Colombo ranked among top 5 most improved cities in the world     Follow

By Shabiya Ali Ahlam

Sri Lanka’s latest development efforts have resulted in Colombo standing tall as one the top five most improved cities in the world according to a survey carried out by The Economist Group.

The Global Livability Report 2017 released by ‘The Economist Intelligence Unit’ (EIU), the group’s research and analysis division, showed that Colombo stood at fifth place in the list of ‘five biggest improvers’ for having successfully transformed its landscape over the last five years.

In the ranking, Colombo stood behind Tehran in Iran, Dubai in United Arab Emirates (UAE), Abidjan in Cote d’Ivoire, and Harare in Zimbabwe.

While Sri Lanka ranked 124 out of 140 in the Global Livability Report 2017, it received an overall rating of 51 where the ideal rating is 100.

The top five livable cities were Melbourne in Australia, Vienna in Austria, and Canada’s Vancouver and Toronto.  The fifth position was jointly secured by another Canadian city, Calgary, and Adelaide in Australia. Meanwhile, the five least livable cities according to the rankings were Damascus in Syria, Lagos in Nigeria, Tripoli in Libya, Dhaka in Bangladesh, and Port Moresby in Papua New Guinea (PNG).

The report highlighted that cities moving up the ranking were located largely in countries that have enjoyed periods of relative stability after previously reported drops in livability, and in that cluster, cities included were, Kiev in Ukraine, Tripoli in Libya and Colombo.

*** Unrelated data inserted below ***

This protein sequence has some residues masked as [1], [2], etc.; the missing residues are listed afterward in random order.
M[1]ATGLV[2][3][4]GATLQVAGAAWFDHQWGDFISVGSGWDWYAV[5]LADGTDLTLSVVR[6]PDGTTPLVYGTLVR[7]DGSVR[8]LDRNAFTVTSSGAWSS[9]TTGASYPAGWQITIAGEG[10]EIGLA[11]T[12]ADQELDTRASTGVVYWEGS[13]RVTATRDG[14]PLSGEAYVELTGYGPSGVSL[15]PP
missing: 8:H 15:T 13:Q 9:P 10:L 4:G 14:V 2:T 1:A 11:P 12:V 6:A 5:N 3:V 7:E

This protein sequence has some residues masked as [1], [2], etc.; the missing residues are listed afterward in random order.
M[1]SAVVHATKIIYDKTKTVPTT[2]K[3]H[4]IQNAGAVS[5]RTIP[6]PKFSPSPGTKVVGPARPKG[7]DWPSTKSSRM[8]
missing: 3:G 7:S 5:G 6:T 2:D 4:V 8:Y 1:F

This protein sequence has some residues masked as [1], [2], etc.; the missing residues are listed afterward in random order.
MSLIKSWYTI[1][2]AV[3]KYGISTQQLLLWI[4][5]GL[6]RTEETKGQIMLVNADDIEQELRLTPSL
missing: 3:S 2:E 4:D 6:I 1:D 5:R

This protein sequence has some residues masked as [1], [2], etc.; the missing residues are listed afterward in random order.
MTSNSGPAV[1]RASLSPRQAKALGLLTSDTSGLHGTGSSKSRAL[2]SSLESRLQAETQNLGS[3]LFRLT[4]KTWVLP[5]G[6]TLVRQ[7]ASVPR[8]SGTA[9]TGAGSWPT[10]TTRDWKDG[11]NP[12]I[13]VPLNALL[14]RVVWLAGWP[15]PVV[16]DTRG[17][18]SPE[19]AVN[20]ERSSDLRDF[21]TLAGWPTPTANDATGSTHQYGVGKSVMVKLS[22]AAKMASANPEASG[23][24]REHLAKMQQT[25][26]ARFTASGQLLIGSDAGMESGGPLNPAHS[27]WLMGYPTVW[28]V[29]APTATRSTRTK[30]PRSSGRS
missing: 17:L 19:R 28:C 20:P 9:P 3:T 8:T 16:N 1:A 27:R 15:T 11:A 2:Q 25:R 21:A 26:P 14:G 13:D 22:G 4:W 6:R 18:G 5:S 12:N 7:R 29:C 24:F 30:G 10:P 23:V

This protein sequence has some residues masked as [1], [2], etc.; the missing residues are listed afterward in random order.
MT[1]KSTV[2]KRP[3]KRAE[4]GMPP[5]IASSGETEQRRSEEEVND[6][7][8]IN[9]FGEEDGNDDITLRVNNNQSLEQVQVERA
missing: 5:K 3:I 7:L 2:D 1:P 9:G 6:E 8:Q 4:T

However, it was pointed out that improvements have been marginal and have not seen livability recover from previous levels or resulted in large shifts up the ranking.

Although the most livable cities in the world remain largely unchanged, it was noted that there has been movement within the top tier of livability. Of the 65 cities with scores of 80 or more, six 
have seen a change in score in the past 12 months.

Overall, the global average livability score has fallen by 0.8 percent to 74. 8 percent over the past five years. 

“Weakening stability has been a key factor in driving this decrease. The average global stability score has fallen by 2 percent over the past five years, from 73.4 percent in 2012 to 71.4 percent now,” the report stated.

While most cities in the top tier have registered improvements in their scores, two of them, Manchester in the UK and Stockholm in Sweden, have seen their scores decline as a result of recent terrorist attacks.


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